Once upon a time – not so long ago – we were taught the following:
- Streptococcus pneumoniae was the cause of 90% of CAP cases. That statement was later modified to mean S. pneumoniae was the underlying pathogen in 90% of bacterial cases of CAP, i.e., those with positive cultures from sputum or blood;
- S. pneumoniae was the “captain of the men of death” and that pneumonia caused by the organism was associated with a high mortality.
It was the time when students, residents and fellows had to check a sputum Gram stain of every CAP patient to see whether an encapsulated diplococcus was present. Nobody quite understood why this had to be done at 3 o’clock in the morning when the patient ended up on penicillin anyways but it was taught and defended as good practice. Occasionally you were rewarded with an unequivocal specimen giving away the diagnosis.
Now we learn from a large study of CAP patients requiring hospitalization that S. pneumoniae is a rare pathogen being confronted in US hospitals. Despite state-of-the-art diagnostics which included not only traditional Gram stain and cultures but also serology, urinary antigen testing and PCR for a long list of respiratory viruses, S. pneumoniae was positively identified in only 5% (sic!) of cases.
Only 115 of 2259 hospitalized patients (5%) had a bona fide pneumococcal infection
JAIN et al. NEJM 373; 5: 415
This is a surprisingly low percentage for which the authors invoke the ‘herd immunity’ effect of successful childhood immunization with polyvalent vaccine. Prior antibiotic use, a figure not provided in the article, may have resulted in culture-negativity but should not have affected urinary antigen detection.
Perhaps less surprisingly, a bacterial etiology could be proven in only 14% of cases of which only 11% were purely bacterial in nature. Despite exhaustive testing, no pathogen (viral, bacterial, fungal or chlamydial) could be identified in 62% of CAP patients.
It seems that we need to revise our approach to CAP. We need to think inflammation, not infection; viral, not bacterial, in the overwhelming majority of cases.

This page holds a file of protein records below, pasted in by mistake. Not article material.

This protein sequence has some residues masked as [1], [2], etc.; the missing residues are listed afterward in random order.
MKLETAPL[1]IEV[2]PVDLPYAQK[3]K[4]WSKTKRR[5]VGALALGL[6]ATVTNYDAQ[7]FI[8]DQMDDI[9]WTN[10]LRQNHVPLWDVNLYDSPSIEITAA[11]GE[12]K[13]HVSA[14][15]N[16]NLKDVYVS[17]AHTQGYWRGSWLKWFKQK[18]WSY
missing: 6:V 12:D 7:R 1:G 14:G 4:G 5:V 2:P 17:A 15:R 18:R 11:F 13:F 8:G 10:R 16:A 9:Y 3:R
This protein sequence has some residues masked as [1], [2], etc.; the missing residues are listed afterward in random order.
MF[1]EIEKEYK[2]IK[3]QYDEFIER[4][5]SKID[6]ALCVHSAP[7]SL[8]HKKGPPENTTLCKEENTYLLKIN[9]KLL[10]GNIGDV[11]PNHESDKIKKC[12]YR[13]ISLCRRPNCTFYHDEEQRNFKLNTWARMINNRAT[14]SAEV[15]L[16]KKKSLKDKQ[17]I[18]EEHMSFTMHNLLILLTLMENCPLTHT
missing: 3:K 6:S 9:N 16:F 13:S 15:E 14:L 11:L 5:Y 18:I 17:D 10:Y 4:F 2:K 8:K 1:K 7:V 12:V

Is there really a need to treat every CAP patient with antibiotics when the overall mortality is as low as 2% even in hospitalized patients?
Are we giving antibiotics to CAP patients, because we don’t trust negative cultures and feel they can exclude a bacterial etiology? No, it is more likely that US doctors practice ‘defensive medicine knowing that the lawyers will have a heyday if they withhold ‘life-saving’ drugs, or don’t follow ‘state-of-the-art’ practices.
Before we invoke ‘antibiotic stewardship’ and talk about ‘inappropriate use’ of antibiotics, we need to acknowledge the ‘elefant in the room’: Even in 2015, our ability to diagnose the different etiologies of what presents as ‘pneumonitis’ (i.e., new infiltrate on CXR plus fever and leukocytosis) is abysmally poor. This is quite embarrassing to admit.
Maybe it is time for a radical break with traditional approaches. Instead of working on new guidelines, we need a fundamental understanding of the disease and improved diagnostics. What we are doing therapeutically just does not make sense anymore.
Recently, the need for macrolide therapy in CAP has been challenged in a widely quoted study. How about the approach proffered by FDA a few years ago to demand placebo-controlled trials in CAP (or CABP)? It did not get much traction at the time but a few more studies confirming the Jain and Postma findings may trigger a sea change.
Somehow one would believe that we should not wait for the FDA to tell us that “the science has changed”.